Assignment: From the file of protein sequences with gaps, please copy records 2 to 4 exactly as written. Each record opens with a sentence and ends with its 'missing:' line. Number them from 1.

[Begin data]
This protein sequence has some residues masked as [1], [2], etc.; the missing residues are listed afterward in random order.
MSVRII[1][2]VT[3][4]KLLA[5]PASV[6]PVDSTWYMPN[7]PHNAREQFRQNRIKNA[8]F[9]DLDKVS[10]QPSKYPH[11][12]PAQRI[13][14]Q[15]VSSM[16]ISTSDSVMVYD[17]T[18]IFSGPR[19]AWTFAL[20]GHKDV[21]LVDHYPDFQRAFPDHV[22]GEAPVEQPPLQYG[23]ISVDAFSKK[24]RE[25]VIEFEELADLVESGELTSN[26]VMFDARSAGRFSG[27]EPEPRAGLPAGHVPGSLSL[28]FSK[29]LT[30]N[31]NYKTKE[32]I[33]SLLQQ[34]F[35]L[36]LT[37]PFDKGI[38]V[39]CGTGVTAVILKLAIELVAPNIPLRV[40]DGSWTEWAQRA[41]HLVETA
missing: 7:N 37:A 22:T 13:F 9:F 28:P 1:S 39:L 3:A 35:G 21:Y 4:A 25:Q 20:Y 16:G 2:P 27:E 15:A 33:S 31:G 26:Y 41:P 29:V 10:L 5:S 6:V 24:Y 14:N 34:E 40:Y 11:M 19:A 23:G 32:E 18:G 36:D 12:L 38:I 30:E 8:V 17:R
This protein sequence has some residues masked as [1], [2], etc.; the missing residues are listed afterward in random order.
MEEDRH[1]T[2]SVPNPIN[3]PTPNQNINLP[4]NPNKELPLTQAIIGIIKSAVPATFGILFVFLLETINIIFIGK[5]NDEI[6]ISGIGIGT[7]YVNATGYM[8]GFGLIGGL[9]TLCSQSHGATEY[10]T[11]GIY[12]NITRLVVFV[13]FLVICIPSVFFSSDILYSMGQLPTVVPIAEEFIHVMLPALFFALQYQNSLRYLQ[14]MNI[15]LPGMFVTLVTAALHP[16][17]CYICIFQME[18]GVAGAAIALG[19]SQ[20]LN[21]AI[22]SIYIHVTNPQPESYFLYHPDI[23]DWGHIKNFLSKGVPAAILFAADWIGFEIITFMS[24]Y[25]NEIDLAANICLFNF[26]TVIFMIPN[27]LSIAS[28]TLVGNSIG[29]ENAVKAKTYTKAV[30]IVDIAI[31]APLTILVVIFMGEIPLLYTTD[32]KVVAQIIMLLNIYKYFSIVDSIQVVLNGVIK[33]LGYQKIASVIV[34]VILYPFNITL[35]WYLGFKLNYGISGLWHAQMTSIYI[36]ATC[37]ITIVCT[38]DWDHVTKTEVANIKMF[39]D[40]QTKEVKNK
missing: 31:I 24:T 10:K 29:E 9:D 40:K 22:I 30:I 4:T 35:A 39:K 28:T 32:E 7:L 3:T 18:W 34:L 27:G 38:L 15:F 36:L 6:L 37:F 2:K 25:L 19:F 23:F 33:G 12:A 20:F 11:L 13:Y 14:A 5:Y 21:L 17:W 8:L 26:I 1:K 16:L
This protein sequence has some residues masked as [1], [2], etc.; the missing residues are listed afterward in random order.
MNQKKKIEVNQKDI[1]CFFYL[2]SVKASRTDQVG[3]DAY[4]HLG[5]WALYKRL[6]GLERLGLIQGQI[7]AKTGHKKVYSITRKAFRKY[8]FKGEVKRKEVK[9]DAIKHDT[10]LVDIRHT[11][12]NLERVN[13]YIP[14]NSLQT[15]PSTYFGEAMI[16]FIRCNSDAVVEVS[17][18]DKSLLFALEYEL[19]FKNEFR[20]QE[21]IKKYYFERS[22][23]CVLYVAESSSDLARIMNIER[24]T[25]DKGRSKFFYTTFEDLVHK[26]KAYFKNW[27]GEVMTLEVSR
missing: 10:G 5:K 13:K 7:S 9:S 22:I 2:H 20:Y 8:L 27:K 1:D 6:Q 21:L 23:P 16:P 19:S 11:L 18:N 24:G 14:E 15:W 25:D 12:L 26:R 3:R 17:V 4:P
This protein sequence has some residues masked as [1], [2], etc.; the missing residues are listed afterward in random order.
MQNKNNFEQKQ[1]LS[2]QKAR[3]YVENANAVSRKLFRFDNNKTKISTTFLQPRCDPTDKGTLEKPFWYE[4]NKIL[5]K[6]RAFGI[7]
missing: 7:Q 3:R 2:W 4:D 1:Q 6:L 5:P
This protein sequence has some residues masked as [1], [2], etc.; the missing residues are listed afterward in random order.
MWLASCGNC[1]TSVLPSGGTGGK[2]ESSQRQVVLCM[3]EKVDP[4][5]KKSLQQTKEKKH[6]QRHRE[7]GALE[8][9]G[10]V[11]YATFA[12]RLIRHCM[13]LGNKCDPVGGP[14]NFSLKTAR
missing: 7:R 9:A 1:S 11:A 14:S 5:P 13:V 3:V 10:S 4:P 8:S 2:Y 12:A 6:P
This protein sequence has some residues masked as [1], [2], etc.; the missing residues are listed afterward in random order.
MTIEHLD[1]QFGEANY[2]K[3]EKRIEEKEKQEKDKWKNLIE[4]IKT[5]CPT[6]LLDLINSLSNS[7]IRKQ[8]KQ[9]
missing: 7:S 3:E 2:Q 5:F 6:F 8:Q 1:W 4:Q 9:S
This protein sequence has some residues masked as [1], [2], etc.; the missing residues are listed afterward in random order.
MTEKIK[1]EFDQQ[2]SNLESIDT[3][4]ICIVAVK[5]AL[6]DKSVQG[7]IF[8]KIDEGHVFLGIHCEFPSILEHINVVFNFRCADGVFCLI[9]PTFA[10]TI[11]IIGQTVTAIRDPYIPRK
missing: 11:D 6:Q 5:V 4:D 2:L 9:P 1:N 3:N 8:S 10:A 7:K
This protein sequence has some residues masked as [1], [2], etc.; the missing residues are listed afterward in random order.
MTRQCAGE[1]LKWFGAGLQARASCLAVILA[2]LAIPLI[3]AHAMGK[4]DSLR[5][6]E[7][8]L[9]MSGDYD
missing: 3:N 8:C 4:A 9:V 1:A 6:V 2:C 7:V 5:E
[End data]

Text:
This protein sequence has some residues masked as [1], [2], etc.; the missing residues are listed afterward in random order.
MEEDRH[1]T[2]SVPNPIN[3]PTPNQNINLP[4]NPNKELPLTQAIIGIIKSAVPATFGILFVFLLETINIIFIGK[5]NDEI[6]ISGIGIGT[7]YVNATGYM[8]GFGLIGGL[9]TLCSQSHGATEY[10]T[11]GIY[12]NITRLVVFV[13]FLVICIPSVFFSSDILYSMGQLPTVVPIAEEFIHVMLPALFFALQYQNSLRYLQ[14]MNI[15]LPGMFVTLVTAALHP[16][17]CYICIFQME[18]GVAGAAIALG[19]SQ[20]LN[21]AI[22]SIYIHVTNPQPESYFLYHPDI[23]DWGHIKNFLSKGVPAAILFAADWIGFEIITFMS[24]Y[25]NEIDLAANICLFNF[26]TVIFMIPN[27]LSIAS[28]TLVGNSIG[29]ENAVKAKTYTKAV[30]IVDIAI[31]APLTILVVIFMGEIPLLYTTD[32]KVVAQIIMLLNIYKYFSIVDSIQVVLNGVIK[33]LGYQKIASVIV[34]VILYPFNITL[35]WYLGFKLNYGISGLWHAQMTSIYI[36]ATC[37]ITIVCT[38]DWDHVTKTEVANIKMF[39]D[40]QTKEVKNK
missing: 31:I 24:T 10:K 29:E 9:D 40:K 22:I 30:I 4:T 35:A 39:K 28:T 32:E 7:L 3:T 18:W 34:L 27:G 38:L 15:F 36:L 6:L 37:F 2:K 25:L 19:F 23:F 33:G 12:A 20:F 11:L 13:Y 14:A 5:Y 21:L 17:W 8:L 26:I 1:K 16:L
This protein sequence has some residues masked as [1], [2], etc.; the missing residues are listed afterward in random order.
MNQKKKIEVNQKDI[1]CFFYL[2]SVKASRTDQVG[3]DAY[4]HLG[5]WALYKRL[6]GLERLGLIQGQI[7]AKTGHKKVYSITRKAFRKY[8]FKGEVKRKEVK[9]DAIKHDT[10]LVDIRHT[11][12]NLERVN[13]YIP[14]NSLQT[15]PSTYFGEAMI[16]FIRCNSDAVVEVS[17][18]DKSLLFALEYEL[19]FKNEFR[20]QE[21]IKKYYFERS[22][23]CVLYVAESSSDLARIMNIER[24]T[25]DKGRSKFFYTTFEDLVHK[26]KAYFKNW[27]GEVMTLEVSR
missing: 10:G 5:K 13:K 7:S 9:S 22:I 2:H 20:Y 8:L 27:K 1:D 6:Q 21:L 23:P 16:P 19:S 11:L 18:N 24:G 14:E 15:W 25:D 12:L 26:R 3:R 17:V 4:P
This protein sequence has some residues masked as [1], [2], etc.; the missing residues are listed afterward in random order.
MQNKNNFEQKQ[1]LS[2]QKAR[3]YVENANAVSRKLFRFDNNKTKISTTFLQPRCDPTDKGTLEKPFWYE[4]NKIL[5]K[6]RAFGI[7]
missing: 7:Q 3:R 2:W 4:D 1:Q 6:L 5:P